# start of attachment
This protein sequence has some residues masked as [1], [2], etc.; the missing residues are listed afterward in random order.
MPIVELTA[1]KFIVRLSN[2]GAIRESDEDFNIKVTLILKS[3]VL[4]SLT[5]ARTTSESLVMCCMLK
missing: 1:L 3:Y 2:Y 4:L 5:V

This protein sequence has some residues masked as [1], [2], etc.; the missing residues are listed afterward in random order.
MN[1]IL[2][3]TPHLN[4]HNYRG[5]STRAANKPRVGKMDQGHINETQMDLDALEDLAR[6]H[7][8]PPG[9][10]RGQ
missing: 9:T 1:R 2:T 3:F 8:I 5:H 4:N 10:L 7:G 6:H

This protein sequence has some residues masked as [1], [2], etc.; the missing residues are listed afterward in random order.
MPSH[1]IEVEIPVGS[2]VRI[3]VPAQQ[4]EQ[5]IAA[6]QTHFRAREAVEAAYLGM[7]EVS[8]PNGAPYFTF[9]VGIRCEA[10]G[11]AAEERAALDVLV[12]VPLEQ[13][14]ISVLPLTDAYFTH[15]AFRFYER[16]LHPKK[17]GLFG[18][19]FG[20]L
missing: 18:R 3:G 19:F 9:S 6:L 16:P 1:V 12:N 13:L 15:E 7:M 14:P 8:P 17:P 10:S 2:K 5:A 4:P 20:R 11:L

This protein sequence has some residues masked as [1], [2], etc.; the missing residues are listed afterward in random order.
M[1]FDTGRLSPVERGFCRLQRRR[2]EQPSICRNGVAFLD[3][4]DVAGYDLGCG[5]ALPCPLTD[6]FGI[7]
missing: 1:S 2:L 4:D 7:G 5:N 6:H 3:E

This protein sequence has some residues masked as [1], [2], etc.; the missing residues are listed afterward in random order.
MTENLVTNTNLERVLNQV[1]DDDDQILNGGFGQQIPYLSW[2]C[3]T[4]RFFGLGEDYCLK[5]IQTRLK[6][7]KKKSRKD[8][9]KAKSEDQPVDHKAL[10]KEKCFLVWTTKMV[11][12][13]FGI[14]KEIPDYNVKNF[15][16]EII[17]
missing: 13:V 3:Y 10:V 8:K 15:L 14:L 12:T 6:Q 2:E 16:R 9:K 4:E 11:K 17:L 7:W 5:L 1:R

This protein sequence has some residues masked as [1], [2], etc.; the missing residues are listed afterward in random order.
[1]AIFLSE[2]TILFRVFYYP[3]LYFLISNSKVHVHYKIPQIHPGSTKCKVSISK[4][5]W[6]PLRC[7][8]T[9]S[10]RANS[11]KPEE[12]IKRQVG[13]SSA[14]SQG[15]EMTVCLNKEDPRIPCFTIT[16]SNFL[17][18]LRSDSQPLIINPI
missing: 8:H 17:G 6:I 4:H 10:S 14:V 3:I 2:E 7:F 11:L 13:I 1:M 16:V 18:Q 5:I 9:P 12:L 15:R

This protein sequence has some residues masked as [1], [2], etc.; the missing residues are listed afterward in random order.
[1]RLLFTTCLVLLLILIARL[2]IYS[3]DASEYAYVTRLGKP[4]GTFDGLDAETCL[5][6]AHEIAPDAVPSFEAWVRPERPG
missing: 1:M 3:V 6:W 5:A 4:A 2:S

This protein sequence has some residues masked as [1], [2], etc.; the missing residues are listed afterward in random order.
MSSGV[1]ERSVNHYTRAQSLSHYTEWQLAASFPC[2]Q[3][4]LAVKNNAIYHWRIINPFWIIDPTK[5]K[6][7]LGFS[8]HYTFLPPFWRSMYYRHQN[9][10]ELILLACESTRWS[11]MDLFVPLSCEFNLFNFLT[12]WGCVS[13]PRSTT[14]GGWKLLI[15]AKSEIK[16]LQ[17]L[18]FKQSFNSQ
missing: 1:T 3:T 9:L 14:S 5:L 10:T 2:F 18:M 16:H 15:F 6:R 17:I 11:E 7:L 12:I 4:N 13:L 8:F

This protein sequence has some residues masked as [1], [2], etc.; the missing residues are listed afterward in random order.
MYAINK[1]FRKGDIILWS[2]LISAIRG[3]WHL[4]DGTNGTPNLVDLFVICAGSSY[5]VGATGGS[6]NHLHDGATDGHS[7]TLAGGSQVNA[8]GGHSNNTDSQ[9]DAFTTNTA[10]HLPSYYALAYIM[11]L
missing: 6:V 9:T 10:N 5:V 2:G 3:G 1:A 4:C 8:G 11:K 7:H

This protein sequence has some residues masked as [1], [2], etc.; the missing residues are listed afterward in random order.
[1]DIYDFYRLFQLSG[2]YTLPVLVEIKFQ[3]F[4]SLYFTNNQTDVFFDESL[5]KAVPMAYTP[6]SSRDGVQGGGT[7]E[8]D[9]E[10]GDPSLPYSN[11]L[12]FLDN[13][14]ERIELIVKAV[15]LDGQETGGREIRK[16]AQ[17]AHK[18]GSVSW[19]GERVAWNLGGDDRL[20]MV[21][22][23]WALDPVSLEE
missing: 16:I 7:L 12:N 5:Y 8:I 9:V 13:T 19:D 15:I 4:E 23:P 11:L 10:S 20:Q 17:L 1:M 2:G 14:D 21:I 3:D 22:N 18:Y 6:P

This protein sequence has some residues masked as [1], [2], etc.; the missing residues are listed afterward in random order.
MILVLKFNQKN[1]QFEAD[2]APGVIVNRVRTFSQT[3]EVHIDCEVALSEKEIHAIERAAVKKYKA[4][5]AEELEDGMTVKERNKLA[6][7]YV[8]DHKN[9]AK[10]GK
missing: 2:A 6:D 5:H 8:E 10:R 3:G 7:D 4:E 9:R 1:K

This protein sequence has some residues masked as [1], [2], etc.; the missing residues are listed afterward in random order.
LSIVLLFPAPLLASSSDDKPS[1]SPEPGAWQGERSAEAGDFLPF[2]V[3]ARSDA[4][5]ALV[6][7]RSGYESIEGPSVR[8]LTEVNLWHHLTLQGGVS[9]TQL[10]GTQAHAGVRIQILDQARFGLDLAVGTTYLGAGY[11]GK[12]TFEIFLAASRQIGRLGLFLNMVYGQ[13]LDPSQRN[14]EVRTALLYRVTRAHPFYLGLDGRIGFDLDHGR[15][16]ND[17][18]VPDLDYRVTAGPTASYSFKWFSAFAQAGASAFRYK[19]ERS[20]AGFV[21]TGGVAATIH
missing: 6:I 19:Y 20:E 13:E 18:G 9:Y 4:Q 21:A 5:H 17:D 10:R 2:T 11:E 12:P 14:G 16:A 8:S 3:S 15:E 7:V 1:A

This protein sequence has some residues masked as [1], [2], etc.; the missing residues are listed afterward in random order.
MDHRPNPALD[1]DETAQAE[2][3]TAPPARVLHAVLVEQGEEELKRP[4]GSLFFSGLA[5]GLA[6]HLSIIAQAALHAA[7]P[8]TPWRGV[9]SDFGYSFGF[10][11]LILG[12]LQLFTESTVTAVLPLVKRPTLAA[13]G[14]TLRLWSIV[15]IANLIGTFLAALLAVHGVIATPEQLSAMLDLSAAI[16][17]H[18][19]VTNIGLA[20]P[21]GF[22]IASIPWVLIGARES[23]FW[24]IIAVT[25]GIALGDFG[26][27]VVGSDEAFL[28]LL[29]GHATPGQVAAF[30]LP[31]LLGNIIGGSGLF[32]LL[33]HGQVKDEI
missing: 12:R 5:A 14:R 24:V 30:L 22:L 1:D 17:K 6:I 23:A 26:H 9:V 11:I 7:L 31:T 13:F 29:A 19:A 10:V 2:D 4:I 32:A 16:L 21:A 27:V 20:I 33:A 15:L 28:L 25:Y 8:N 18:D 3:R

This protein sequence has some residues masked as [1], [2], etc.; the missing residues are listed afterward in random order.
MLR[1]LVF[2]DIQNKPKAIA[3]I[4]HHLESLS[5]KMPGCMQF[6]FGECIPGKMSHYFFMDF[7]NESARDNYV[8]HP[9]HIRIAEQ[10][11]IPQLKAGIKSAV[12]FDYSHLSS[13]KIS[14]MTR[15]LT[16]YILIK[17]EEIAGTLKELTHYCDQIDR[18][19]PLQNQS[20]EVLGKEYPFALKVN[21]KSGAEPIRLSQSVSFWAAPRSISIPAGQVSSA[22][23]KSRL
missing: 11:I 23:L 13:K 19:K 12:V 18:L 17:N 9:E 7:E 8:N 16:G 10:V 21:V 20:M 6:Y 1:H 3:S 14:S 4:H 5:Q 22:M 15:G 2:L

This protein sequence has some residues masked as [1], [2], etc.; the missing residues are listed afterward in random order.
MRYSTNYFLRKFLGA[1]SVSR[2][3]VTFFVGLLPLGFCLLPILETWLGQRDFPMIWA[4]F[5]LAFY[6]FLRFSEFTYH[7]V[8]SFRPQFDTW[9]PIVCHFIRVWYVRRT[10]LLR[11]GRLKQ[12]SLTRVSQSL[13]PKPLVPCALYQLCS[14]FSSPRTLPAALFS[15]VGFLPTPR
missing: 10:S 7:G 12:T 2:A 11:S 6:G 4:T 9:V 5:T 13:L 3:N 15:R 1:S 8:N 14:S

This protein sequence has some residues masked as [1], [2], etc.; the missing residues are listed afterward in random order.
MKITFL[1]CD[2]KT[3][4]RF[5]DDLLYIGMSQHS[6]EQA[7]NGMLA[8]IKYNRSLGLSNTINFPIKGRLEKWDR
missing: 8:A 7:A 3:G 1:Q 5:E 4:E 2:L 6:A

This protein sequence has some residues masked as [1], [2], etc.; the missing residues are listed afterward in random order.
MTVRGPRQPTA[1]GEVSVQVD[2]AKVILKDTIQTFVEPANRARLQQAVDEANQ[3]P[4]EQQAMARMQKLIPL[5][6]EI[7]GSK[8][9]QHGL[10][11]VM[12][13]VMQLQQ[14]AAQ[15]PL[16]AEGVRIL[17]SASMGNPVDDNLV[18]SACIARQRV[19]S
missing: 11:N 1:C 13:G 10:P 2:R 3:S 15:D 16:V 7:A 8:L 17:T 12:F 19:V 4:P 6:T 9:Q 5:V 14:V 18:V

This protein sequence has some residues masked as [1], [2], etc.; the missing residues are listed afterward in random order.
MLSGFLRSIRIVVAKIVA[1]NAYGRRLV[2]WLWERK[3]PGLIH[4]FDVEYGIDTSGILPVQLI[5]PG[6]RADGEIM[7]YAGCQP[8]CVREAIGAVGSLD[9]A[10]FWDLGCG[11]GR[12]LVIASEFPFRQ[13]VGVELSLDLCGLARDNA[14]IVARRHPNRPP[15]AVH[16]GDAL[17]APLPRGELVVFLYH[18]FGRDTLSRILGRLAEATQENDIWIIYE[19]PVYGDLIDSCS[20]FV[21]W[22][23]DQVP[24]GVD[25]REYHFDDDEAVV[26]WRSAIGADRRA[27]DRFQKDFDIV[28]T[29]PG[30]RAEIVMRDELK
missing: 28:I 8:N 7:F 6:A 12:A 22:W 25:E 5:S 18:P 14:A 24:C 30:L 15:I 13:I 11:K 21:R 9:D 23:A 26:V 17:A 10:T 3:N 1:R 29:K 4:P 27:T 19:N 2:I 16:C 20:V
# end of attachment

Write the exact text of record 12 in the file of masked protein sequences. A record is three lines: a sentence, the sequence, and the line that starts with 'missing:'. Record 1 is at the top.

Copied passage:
This protein sequence has some residues masked as [1], [2], etc.; the missing residues are listed afterward in random order.
LSIVLLFPAPLLASSSDDKPS[1]SPEPGAWQGERSAEAGDFLPF[2]V[3]ARSDA[4][5]ALV[6][7]RSGYESIEGPSVR[8]LTEVNLWHHLTLQGGVS[9]TQL[10]GTQAHAGVRIQILDQARFGLDLAVGTTYLGAGY[11]GK[12]TFEIFLAASRQIGRLGLFLNMVYGQ[13]LDPSQRN[14]EVRTALLYRVTRAHPFYLGLDGRIGFDLDHGR[15][16]ND[17][18]VPDLDYRVTAGPTASYSFKWFSAFAQAGASAFRYK[19]ERS[20]AGFV[21]TGGVAATIH
missing: 6:I 19:Y 20:E 13:E 18:G 9:Y 4:Q 21:A 5:H 17:D 10:R 2:T 11:E 12:P 14:G 16:A 8:S 3:S 15:E 7:V 1:A